How Did We Get Here?
Brutal Quarter Confirms Bear – The S&P 500 entered bear market territory during the quarter, falling 16.1%. Mid-way through June, the benchmark was down as much as 24% from its peak. Persistently high inflation, leading to a hawkish (less accommodative) Federal Reserve combined with an economic slowdown were the drivers behind the weakness. The commodity-heavy S&P/TSX Composite fared much better. However, in the back-half of the quarter, the sectors that were supporting the Canadian index faltered as oil and gold prices lost momentum.
The performance of bonds has been perhaps the more concerning development over the quarter and really the last year. These typically “low risk” investments registered double-digit losses over the trailing 12-months. Late-cycle behavior continues to unfold with wider credit spreads and an inverted yield curve.
The Seven Sins of Inflation – Inflation is a rise in the average cost of goods and services over time. Financial markets measure inflation through the Bureau of Labor Statistics, which compiles data to determine the Consumer Price Index (CPI). The average rate since the Second World War is 3.76%. However, the 10-year moving average is just over 2%. In June, CPI touched a 40-year high of 9.1% year-over-year. Although we continue to believe that structural forces remain in place that make it difficult to maintain a level greater then 4%, it has been the combination of these seven forces listed below that lead us to where we are today. The first two are more long-term in nature and give us the most to think about while the others are supply side shocks, corporate greed, and geopolitical events.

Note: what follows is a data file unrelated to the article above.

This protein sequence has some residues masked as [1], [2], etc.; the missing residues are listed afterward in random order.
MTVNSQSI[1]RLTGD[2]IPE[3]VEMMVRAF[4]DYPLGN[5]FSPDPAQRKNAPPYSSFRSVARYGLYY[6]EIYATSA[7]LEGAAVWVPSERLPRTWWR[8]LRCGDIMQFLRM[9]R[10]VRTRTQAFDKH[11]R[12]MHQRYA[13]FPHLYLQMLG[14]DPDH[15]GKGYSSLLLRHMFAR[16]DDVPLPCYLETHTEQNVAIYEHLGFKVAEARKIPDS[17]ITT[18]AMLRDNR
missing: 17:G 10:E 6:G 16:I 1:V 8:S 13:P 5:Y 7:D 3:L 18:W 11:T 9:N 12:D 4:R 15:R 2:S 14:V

– (1) Rising labour costs in China due to a shrinking working age population and increasing Gross Domestic Product per capita.
– (2) Political forces and capital allocation that favours Environmental, Social & Governance (ESG) have led to under-investment in conventional energy sources.
– The global pandemic of 2020 is responsible for three contributors to the rising inflation prints; (3) trillions of dollars spent in relief packages in the United States, (4) labour shortages as workers left the labour force and (5) supply chain disruptions.
– Public equity valuations are driven primarily by revenue growth and profit margins. Corporations have relied on (6) price increases to stabilize margins to offset rising labour costs and raw material expenditures.
– Finally, (7) the Russian invasion of Ukraine had a direct impact on energy and food prices. Sanctions against Russia removed oil and natural gas supply from the global market at the same time blockades have trapped corn and wheat in one of the world’s largest producing regions.
The factors combating these inflationary forces are mainly structural. The level of national debts, aging populations and a stronger U.S. dollar should alleviate some of the upward pressure on inflation over the long-term. However, it does not appear that we will quickly return to the often cited 2% level of inflation. National interests are now at the forefront of geopolitics. As such, the ESG, supply chain and rising cost concerns overseas have raised awareness of domestic dependence on globalization.
For today’s investors, inflation is vastly outpacing cash savings. Prices double every 19 years based on the post-WWII average inflation rate (3.76%). As a result, protection against the loss of purchasing power for long-term investors is paramount.
Fixed income investments were designed to provide real returns (returns after accounting for inflation) but over indebtedness and lower growth have suppressed long-term yields. Stocks have a mixed track-record when isolating inflationary periods, but in general have held up well. Public market sectors tied to natural resources and real assets have performed the strongest, along with real estate. GAVIN attempts to accumulate these assets during periods of below average inflation when the risk/reward is skewed in our favour. This includes our farmland participation, private and public real estate strategies and commodity investments. Click the link to download PDF version >